The 19th Century

Do you think the world is changing too fast? You might not have felt any more comfortable in the 19th Century.

During this transformative century, the world witnessed the invention of the car, the lightbulb, music records, typewriters, telephones and steam locomotives. At the outset of the 1800s, people were living with no artificial lighting. If you needed to contact someone far away, handwritten letters was your only option.

And to visit someone far away? Better saddle up the horse. Surgeries were performed without anaesthetic, and the idea that many diseases were caused by bacteria was a theory not all doctors yet subscribed to. Imagine all of that changing within a single human lifespan.

The 19th Century also saw important progress on the political and ethical side.

The slave trade was abolished in Great Britain and many other countries at the beginning of the century. America was slower to relinquish the grim practice, and it took a bloody civil war for slavery to end. Later on, many European countries witnessed a challenge to the powers of kings and other monarchs, which resulted in increased civil liberties such as freedom of the press.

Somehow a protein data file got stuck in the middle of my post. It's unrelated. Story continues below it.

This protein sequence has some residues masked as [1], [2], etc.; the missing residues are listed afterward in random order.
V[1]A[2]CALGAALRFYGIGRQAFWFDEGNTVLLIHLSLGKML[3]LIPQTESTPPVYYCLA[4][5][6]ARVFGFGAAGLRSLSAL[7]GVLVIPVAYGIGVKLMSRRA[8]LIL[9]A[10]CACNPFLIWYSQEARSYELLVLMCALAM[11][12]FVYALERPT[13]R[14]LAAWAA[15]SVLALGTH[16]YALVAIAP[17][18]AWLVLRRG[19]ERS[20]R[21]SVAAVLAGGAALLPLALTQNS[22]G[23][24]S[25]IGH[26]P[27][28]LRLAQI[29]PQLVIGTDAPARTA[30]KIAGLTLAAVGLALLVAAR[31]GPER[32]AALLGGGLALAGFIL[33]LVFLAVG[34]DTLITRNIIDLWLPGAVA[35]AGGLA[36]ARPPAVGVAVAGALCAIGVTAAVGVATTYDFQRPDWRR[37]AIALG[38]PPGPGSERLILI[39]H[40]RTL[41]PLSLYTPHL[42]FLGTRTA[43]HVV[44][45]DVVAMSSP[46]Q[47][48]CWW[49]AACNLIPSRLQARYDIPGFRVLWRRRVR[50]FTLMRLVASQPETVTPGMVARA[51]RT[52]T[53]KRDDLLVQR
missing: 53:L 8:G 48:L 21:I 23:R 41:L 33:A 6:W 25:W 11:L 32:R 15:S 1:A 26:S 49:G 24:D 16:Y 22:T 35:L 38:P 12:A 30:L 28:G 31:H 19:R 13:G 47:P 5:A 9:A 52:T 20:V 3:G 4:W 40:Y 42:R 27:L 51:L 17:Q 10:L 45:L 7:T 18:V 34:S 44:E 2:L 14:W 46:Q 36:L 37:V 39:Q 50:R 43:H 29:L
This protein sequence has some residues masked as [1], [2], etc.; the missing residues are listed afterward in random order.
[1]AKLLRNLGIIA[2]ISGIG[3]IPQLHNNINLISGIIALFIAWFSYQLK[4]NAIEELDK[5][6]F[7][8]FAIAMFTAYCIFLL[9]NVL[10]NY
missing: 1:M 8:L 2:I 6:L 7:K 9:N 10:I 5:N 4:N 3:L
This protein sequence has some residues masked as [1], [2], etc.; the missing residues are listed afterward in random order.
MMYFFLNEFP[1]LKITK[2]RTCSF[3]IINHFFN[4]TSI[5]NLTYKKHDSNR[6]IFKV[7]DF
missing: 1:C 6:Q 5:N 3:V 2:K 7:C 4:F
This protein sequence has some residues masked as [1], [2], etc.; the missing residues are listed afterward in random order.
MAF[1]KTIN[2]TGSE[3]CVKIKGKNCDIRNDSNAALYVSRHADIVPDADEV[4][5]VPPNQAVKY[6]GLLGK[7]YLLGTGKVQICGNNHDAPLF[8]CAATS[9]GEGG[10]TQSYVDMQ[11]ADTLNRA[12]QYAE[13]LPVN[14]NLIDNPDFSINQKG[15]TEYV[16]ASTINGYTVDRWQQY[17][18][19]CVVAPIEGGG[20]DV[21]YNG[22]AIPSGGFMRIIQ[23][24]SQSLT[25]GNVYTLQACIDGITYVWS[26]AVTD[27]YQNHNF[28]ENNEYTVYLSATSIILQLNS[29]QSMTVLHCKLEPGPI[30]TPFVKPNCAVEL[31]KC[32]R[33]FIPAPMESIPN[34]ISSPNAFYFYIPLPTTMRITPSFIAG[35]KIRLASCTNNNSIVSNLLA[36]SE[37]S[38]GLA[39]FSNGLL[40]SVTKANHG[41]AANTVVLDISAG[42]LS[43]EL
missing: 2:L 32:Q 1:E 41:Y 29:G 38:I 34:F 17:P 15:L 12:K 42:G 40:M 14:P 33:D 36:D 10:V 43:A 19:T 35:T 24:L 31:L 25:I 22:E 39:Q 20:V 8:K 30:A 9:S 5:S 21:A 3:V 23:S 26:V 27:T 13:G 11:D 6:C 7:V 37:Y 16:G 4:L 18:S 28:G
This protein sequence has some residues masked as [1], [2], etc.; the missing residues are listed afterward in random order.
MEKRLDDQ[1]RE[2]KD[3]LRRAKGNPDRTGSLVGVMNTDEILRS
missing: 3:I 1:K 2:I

But although progress was the norm on many fronts, the people of the 19th Century also had to endure horrible wars. Napoleon kicked off the century with wars involving a large number of European powers. And the already mentioned American Civil War led to more American soldiers dying than in all other wars combined.

Near the end of the century, the invention of the machine gun and other weapons made warfare all the more gruesome.

The century saw both blood and chaos. Still, one cannot deny that the 1800s was a time of great progress. Many, if not most, of the rights, goods and luxuries we take for granted today have their roots in the 19th Century.

So now, when you crank on some music or turn on your bedside reading light, you know which century to thank.